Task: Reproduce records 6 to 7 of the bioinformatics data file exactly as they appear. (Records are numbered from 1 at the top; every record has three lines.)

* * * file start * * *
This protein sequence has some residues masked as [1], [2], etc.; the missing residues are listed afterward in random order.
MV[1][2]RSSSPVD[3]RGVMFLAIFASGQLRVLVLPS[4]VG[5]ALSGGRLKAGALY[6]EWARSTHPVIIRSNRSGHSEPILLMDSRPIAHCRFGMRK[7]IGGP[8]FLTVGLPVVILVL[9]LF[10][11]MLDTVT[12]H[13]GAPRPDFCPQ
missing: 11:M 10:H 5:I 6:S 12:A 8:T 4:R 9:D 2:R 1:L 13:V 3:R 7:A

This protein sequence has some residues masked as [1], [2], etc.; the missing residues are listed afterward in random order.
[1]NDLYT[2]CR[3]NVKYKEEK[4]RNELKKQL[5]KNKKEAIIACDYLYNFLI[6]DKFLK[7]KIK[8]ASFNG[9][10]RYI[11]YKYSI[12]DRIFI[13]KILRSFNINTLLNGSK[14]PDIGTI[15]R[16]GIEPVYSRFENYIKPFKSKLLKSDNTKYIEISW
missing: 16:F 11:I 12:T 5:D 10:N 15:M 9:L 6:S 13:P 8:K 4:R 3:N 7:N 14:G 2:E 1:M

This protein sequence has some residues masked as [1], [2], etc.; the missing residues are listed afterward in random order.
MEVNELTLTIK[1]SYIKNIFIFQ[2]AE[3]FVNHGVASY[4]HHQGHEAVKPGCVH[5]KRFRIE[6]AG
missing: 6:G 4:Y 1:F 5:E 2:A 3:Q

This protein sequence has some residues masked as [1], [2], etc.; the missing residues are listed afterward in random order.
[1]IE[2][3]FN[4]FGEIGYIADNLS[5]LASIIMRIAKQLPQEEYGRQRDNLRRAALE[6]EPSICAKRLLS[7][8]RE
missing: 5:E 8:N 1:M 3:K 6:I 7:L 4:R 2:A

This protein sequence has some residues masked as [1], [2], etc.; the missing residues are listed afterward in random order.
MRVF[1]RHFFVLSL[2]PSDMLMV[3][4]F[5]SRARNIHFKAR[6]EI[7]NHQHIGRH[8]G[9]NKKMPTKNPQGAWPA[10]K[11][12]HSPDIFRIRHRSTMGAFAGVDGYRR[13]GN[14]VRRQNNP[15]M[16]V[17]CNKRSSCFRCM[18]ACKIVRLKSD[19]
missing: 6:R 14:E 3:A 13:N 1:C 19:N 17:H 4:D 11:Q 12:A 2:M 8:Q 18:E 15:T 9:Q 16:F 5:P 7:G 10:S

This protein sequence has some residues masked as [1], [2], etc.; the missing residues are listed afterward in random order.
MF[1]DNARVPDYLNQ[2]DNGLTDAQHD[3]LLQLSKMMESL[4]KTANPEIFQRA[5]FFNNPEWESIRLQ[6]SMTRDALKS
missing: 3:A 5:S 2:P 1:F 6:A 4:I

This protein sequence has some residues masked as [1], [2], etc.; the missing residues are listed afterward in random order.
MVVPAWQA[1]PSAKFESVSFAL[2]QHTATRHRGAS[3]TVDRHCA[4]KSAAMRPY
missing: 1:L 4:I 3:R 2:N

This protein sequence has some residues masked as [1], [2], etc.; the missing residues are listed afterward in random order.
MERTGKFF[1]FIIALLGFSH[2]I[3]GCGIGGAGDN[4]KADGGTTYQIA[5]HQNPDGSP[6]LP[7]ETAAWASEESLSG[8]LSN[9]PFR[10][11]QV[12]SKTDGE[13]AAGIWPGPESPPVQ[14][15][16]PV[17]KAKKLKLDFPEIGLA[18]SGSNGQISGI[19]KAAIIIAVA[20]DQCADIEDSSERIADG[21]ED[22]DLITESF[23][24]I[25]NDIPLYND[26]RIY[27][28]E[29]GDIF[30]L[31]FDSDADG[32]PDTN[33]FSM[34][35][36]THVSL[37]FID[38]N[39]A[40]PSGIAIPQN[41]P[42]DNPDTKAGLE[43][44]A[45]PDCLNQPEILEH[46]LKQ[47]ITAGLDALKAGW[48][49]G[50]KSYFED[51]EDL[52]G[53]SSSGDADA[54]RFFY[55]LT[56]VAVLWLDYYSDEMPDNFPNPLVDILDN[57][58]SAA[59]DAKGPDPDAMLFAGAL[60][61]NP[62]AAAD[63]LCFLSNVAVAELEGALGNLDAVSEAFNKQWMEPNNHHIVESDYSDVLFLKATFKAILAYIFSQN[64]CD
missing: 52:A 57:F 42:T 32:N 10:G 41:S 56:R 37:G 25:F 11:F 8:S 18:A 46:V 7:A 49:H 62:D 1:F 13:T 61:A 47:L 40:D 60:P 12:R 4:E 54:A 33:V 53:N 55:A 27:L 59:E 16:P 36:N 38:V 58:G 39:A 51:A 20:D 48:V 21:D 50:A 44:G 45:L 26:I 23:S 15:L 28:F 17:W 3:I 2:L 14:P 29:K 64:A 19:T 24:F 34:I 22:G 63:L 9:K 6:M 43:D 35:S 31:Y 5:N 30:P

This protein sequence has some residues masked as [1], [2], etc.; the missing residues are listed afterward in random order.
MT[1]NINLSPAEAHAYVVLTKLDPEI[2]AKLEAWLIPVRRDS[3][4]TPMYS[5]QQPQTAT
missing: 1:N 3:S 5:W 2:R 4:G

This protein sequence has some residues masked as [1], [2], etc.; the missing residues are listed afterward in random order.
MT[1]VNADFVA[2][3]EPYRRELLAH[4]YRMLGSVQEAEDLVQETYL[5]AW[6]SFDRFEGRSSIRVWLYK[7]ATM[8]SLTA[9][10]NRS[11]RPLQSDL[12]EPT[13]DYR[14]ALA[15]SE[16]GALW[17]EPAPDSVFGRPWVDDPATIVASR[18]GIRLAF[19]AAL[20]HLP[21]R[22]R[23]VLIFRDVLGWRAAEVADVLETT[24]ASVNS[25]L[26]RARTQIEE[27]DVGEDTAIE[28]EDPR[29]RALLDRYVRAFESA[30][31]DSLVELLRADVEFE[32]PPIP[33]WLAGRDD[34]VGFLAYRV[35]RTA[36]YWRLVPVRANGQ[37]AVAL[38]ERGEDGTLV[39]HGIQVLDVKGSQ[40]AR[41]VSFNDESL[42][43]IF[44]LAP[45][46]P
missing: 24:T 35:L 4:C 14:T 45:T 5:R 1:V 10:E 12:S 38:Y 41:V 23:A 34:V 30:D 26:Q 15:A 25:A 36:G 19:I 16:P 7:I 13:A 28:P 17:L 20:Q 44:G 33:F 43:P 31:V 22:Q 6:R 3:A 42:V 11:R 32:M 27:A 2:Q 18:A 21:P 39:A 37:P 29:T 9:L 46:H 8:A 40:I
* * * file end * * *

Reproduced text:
This protein sequence has some residues masked as [1], [2], etc.; the missing residues are listed afterward in random order.
MF[1]DNARVPDYLNQ[2]DNGLTDAQHD[3]LLQLSKMMESL[4]KTANPEIFQRA[5]FFNNPEWESIRLQ[6]SMTRDALKS
missing: 3:A 5:S 2:P 1:F 6:A 4:I

This protein sequence has some residues masked as [1], [2], etc.; the missing residues are listed afterward in random order.
MVVPAWQA[1]PSAKFESVSFAL[2]QHTATRHRGAS[3]TVDRHCA[4]KSAAMRPY
missing: 1:L 4:I 3:R 2:N